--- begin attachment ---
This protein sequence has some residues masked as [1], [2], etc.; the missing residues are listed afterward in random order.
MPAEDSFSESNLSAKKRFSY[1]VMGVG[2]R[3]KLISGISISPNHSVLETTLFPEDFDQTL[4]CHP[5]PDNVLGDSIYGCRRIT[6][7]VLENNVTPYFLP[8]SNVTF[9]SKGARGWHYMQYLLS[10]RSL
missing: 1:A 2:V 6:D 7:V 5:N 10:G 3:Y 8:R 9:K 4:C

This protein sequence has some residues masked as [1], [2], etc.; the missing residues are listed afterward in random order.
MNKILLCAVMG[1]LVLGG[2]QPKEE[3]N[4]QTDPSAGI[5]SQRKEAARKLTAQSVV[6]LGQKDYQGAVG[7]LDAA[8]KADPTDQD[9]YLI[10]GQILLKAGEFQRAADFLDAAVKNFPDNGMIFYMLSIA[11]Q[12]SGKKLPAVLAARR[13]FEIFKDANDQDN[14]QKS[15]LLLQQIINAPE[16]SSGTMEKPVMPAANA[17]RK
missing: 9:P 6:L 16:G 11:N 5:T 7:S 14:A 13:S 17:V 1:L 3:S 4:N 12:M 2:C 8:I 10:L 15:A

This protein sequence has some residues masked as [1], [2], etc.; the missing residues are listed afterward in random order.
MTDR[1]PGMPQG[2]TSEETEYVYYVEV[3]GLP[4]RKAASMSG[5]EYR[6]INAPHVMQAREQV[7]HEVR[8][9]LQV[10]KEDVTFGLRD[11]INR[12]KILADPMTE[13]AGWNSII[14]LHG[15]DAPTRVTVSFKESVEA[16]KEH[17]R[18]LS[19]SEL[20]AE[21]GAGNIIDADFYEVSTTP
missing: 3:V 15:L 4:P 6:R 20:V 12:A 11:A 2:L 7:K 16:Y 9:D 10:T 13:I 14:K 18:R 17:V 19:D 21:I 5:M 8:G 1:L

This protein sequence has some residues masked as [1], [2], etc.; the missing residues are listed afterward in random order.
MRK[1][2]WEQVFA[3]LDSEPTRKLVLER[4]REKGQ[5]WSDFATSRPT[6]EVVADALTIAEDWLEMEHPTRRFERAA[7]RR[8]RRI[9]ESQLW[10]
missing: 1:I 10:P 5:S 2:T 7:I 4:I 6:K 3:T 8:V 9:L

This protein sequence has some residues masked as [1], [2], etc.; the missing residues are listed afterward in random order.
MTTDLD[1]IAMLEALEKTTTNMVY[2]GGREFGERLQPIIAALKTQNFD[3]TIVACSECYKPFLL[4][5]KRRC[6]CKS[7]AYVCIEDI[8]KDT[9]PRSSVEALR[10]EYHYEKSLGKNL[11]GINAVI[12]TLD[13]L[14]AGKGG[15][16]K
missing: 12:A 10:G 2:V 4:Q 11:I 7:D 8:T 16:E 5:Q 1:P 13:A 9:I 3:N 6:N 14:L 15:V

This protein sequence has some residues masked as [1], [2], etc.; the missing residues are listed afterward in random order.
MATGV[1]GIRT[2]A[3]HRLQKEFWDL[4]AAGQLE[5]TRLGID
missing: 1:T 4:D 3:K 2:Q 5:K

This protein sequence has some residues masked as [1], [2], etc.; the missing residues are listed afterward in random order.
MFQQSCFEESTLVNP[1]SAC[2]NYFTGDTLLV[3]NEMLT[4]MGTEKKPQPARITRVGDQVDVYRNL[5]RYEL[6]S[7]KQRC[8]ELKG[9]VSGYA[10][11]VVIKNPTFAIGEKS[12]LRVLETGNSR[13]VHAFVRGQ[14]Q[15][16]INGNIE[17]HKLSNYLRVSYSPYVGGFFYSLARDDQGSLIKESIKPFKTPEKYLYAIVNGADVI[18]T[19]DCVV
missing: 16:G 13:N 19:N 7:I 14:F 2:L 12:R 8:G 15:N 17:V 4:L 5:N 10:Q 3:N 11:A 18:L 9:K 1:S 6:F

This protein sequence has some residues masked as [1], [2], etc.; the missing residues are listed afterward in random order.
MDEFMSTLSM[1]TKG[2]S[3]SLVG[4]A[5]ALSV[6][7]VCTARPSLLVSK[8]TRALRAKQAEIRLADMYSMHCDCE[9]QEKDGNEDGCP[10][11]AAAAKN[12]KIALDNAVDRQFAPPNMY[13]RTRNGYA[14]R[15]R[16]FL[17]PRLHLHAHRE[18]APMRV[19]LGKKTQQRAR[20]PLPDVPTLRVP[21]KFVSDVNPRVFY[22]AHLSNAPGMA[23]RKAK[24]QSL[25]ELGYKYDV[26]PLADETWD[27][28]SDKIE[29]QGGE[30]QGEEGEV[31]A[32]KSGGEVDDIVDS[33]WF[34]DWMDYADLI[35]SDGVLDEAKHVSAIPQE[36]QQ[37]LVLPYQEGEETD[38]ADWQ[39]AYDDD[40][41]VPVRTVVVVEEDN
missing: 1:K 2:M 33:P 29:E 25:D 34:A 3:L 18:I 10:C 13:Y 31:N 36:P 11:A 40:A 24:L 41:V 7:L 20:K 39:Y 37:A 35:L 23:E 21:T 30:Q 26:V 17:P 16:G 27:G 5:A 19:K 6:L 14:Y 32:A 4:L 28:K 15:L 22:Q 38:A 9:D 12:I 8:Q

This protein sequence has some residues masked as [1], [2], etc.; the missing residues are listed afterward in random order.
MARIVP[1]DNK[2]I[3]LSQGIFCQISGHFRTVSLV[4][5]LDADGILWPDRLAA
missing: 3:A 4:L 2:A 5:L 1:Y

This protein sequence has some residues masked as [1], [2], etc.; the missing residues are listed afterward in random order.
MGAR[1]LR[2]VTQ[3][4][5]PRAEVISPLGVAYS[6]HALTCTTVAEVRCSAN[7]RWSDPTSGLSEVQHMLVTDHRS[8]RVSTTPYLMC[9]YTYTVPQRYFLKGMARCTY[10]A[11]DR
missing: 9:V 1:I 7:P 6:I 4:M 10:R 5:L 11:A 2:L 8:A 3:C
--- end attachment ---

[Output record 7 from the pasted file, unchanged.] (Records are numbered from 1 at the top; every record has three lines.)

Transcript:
This protein sequence has some residues masked as [1], [2], etc.; the missing residues are listed afterward in random order.
MFQQSCFEESTLVNP[1]SAC[2]NYFTGDTLLV[3]NEMLT[4]MGTEKKPQPARITRVGDQVDVYRNL[5]RYEL[6]S[7]KQRC[8]ELKG[9]VSGYA[10][11]VVIKNPTFAIGEKS[12]LRVLETGNSR[13]VHAFVRGQ[14]Q[15][16]INGNIE[17]HKLSNYLRVSYSPYVGGFFYSLARDDQGSLIKESIKPFKTPEKYLYAIVNGADVI[18]T[19]DCVV
missing: 16:G 13:N 19:N 7:I 14:F 2:L 12:R 8:G 15:N 17:V 4:L 5:N 10:Q 3:N 11:A 18:L 9:K 1:S 6:F